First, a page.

A Traveller’s History of Turkey

by Richard Stoneman, Fifth Edition, 2009, Interlink Books, Northampton, MA

We bought this book before we took our trip to Greece and Turkey last year, thinking that I would read the book prior to going to Turkey.  I never had the time to read it before, but I thought I would catch up and read it afterwards.

The book did provide what I was looking for, primarily a connection between the ancient sites we visited and present-day Turkey.  What I didn’t anticipate was the high level and number of civilizations that have come and gone in this region.  I was also overwhelmed by the amount and level of atrocities and violence that have occurred over time.  I came away from reading this wondering if Turkey can ever be considered “civilized” given its very checkered and criminal past.  The book was written in 2009 so the last five years of Turkish politics and events are not included, but it gave a sense of where the country might be headed.  It would appear to me that the political situation in Turkey remains a powder keg that can explode at any time either in the near or distant future.

The book itself isn’t very well written.  It was basically a chore to wade through it.  The author seemed to have a very good grasp of the history of the region, but he failed to provide interesting embellishments to his very dry narrative.  There were numerous references to historical names and places with very little context or reference points.  I am happy that I got through it, but it wasn’t an enjoyable read at all.

Finally, my spell check caught an error in the spelling of the book’s title, seeming to prefer “Traveler’s over “Traveller’s.”  2 stars

One Summer: America, 1927

by Bill Bryson, 2014, Anchor Paperbacks

This book is a collection of things that happened in 1927.  It starts with a murder trial in the early part of the year, then describes some of the incidents leading up to Lindberg’s flight over the Atlantic, and includes a great deal of information on Babe Ruth’s and Lou Gehrig’s home run quest.

While the book’s content was somewhat interesting, it wasn’t a page turner for me.  I found that I could easily put the book down and then pick it up again later without any urgency to read on.  The book lacked the edgy humor that Bryson applied to some of his former books (A Walk in the Woods, for example), but it may also be less objectionable to some readers than his other books.  It seems that, by toning his biting humor down somewhat, he has produced a book that is much more bland but less controversial.

As I read the book I was looking for some insight into American history and culture that would give me some clues as to how the present came to be.  Unfortunately, I didn’t find much.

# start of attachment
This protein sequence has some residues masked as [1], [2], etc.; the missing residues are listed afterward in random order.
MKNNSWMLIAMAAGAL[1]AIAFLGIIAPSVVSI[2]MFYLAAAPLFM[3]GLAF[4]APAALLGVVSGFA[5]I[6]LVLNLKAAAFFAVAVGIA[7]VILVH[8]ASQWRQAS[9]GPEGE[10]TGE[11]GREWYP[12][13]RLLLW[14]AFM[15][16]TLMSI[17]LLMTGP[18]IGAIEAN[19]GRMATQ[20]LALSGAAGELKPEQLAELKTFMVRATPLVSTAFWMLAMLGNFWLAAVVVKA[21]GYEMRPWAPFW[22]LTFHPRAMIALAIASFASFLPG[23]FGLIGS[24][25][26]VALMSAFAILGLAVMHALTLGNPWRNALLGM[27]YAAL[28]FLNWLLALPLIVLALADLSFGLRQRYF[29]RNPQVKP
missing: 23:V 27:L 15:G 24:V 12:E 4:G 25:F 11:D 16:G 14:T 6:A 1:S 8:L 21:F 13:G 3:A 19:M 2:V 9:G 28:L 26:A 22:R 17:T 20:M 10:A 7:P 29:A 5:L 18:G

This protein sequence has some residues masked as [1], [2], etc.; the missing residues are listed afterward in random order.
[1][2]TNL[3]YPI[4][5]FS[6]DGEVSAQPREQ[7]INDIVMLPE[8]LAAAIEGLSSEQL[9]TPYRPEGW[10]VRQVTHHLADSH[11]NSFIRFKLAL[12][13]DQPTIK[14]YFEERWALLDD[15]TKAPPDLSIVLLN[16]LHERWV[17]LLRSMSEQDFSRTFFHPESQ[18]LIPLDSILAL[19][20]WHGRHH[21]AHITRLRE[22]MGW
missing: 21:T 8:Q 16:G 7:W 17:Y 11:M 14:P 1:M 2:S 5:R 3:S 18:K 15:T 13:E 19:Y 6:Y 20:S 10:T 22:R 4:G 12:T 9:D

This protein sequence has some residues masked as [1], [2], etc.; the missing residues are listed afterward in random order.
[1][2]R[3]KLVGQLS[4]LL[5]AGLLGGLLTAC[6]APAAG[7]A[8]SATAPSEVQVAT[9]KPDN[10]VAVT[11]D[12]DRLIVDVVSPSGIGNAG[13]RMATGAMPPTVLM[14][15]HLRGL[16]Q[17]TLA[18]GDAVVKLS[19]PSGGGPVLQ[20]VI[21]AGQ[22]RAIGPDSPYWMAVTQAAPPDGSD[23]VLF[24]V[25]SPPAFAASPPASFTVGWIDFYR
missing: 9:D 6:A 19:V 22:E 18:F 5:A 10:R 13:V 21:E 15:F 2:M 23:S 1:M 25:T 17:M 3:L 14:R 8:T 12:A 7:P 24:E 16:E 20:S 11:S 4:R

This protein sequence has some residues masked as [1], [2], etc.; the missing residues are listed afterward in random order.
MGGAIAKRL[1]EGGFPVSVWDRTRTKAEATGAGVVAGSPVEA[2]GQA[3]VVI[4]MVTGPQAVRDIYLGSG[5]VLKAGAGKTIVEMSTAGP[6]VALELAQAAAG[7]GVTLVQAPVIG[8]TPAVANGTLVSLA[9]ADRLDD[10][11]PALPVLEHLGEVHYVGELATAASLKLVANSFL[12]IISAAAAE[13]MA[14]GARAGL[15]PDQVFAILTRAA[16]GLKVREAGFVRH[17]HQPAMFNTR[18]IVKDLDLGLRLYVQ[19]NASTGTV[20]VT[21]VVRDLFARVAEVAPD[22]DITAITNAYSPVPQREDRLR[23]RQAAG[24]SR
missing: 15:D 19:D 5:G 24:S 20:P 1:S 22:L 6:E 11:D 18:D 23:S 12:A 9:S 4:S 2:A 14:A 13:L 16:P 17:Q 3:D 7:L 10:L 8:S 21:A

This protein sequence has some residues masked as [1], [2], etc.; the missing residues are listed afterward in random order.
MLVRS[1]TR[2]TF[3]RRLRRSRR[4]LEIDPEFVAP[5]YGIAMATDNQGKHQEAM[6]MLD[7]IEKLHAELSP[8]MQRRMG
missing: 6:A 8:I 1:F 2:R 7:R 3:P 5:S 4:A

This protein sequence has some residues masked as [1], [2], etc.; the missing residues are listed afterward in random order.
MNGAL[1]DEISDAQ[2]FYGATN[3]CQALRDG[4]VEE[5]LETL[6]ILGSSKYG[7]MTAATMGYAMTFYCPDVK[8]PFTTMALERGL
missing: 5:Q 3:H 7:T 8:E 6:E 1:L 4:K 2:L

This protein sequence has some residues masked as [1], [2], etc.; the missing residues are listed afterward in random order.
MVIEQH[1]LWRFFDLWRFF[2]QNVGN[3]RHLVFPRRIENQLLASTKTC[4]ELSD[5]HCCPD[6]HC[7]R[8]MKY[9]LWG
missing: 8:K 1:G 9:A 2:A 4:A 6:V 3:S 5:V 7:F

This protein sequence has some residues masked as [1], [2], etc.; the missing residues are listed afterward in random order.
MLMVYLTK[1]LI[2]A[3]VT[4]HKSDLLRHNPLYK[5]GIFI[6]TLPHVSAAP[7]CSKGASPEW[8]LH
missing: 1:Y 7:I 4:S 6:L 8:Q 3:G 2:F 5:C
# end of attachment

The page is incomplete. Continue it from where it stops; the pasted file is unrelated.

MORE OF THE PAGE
I guess I would best sum up this book as “The whole is less than the sum of its parts.”

The Castaways: A Novel

by Elin Hilderbrand, Audiobook 2009, Read by Katie Hale, Hatchett Audio

We got this book from the Narragansett Library and listened to it on the way down from Rhode Island to Florida this year.  We ordinarily drive two cars but this year we drove only the one so both of us listened to it.

I picked this selection as it looked interesting with the plot surrounding a death on a boat near Nantucket Island.  I was expecting a good murder mystery.  Instead we got a bunch of stuff about three couples and their relationships over the years.  There were multiple flashback passages that revisited the past history of the relationships such as how they came to be friends, etc.

All of the three couples were somewhat dysfunctional and, at times, not very likable.

The book is probably best summed up as something that should have been avoided as it was not only boring, but, at times, very annoying.  All in all, very painful. 1 1/2 stars

Sweet Tooth

by Ian McEwen, Audiobook version released 2012, Narrated by Juliet Stevenson, Random House Audiobooks

This was an okay book to listen to, about a young lady whose boyfriend gets her a job with MI-6, the British Secret Service.  It is well-written and easy to follow, but I was disappointed in that it wasn’t a lot more exciting.  The book has more to do with the main character’s relationship with her boyfriend, her successor boyfriend, and her boss than with the mission she is on.  As a result, it’s a lot less exciting that it could have been. 2 1/2 stars

Fall of Giants

by Ken Follett, 2010, Dutton, published by the Penguin Group, New York

This book was a disappointment.  Follett has attempted to create a great historical trilogy and this is the first book in this effort.  The book is written in a similar fashion as his previous novels, Pillars of the Earth and World Without End, in that he picks out individuals in various walks of life and traces their lives through various historical events.  But, unlike the previous novels which were set in much earlier times, Fall of Giants takes place at the beginning of the twentieth century and extends through World War I.  Perhaps it’s because the timeframe is much more recent that Follett’s historical novel becomes so much more trite.